Lewis F. Powell, president of the American Bar Association, in an address to a convention of this association in Miami, Florida, on August 9, 1965, said, “An orderly society cannot exist if every man may decide which laws he will obey.” Surely we can readily grasp the import of this and see that in a society where every man is a law unto himself, there could be no order. But how about a church where each one is a law unto himself and where the standard is set to accommodate the individual consciences of the communicants? Could that be orderly, any more than a society could be orderly on that basis? No. But God is calling for order in His church. His word says in 1 Corinthians 14:40, “Let all things be done decently and in order.” I readily recognize the importance of the individual’s conscience and contend that he should keep his conscience clear between him and God at all cost. His conscience may not be perfect and clear, but if he is inclined to trifle with his conscience, what chance does he have? What chance would God have to deal with him? One must never reach such a point as that. But while recognizing the place of the conscience in everyone’s life and relationship with God and placing proper importance upon it and keeping it clear between the individual and God, at the same time I contend that the individual’s conscience has nothing at all to do with what we are to teach the church as its standard of holy living. I also recognize that God deals with people according to the light and knowledge they have, in part. But I also contend that the individual’s light has nothing at all to do with determining what shall be taught to the people.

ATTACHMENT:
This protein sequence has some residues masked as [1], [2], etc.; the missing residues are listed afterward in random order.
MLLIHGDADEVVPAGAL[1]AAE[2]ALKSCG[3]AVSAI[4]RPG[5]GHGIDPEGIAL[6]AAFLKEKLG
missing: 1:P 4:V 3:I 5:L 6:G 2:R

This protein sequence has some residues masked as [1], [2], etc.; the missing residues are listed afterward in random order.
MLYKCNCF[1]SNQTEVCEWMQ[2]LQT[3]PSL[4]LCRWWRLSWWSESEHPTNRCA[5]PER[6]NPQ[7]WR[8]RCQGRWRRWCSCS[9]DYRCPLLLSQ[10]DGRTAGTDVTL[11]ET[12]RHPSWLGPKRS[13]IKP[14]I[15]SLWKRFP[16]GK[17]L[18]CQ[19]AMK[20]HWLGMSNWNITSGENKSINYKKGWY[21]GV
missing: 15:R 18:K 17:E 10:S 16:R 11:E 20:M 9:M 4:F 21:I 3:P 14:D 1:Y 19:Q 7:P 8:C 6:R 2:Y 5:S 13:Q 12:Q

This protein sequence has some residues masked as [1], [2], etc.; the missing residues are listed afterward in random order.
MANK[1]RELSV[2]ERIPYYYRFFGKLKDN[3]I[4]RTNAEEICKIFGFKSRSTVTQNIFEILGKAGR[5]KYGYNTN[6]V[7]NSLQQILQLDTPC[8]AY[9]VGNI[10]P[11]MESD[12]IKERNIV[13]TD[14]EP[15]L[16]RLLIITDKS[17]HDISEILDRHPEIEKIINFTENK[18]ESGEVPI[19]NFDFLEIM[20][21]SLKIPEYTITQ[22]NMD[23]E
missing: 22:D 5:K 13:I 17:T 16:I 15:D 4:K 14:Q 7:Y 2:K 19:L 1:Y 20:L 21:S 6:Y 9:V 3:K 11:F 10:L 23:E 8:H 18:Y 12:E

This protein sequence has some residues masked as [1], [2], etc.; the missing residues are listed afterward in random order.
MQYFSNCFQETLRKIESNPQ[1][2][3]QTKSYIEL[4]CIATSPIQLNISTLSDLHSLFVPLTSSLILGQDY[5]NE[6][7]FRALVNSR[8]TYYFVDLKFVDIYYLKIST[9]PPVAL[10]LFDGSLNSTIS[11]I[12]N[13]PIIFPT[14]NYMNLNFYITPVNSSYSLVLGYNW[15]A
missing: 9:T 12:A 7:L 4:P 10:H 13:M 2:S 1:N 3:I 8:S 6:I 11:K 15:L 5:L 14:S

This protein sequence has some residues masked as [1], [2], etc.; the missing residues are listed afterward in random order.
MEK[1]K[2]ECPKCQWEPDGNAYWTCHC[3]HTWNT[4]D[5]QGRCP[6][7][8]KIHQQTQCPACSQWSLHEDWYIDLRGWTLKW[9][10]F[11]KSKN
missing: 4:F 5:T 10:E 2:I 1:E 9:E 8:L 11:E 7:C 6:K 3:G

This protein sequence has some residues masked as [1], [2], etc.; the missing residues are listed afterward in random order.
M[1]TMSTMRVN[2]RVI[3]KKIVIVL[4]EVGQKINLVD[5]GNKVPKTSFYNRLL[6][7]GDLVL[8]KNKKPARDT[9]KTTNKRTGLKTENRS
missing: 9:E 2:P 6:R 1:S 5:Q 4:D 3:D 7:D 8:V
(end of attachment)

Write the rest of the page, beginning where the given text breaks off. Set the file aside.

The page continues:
The individual’s light is respected between him and God. So is his conscience. But neither is respected as a standard for the church to go by. If we just teach according to the people’s light and knowledge, how would they ever gain more light? God wants us to lift up a standard for the people according to His Word irrespective of the people’s light or individual consciences and let them all come to it. But, of course, while they are getting to it, their standing with Him is rated according to their light, knowledge, and conscience, etc. and we should allow for that also in extending our fellowship and confidence to them while they are coming to it.

If God told us to lift up a standard for the people, would He not expect us to do that? Certainly. Would He expect us to be governed in that standard by any individual circumstance or condition? Certainly not. He would expect us to be directed by His Word and that only in lifting up that standard. But if we were to attempt to lift up a standard according to the individual’s consciences, we would have many standards. But he said a standard.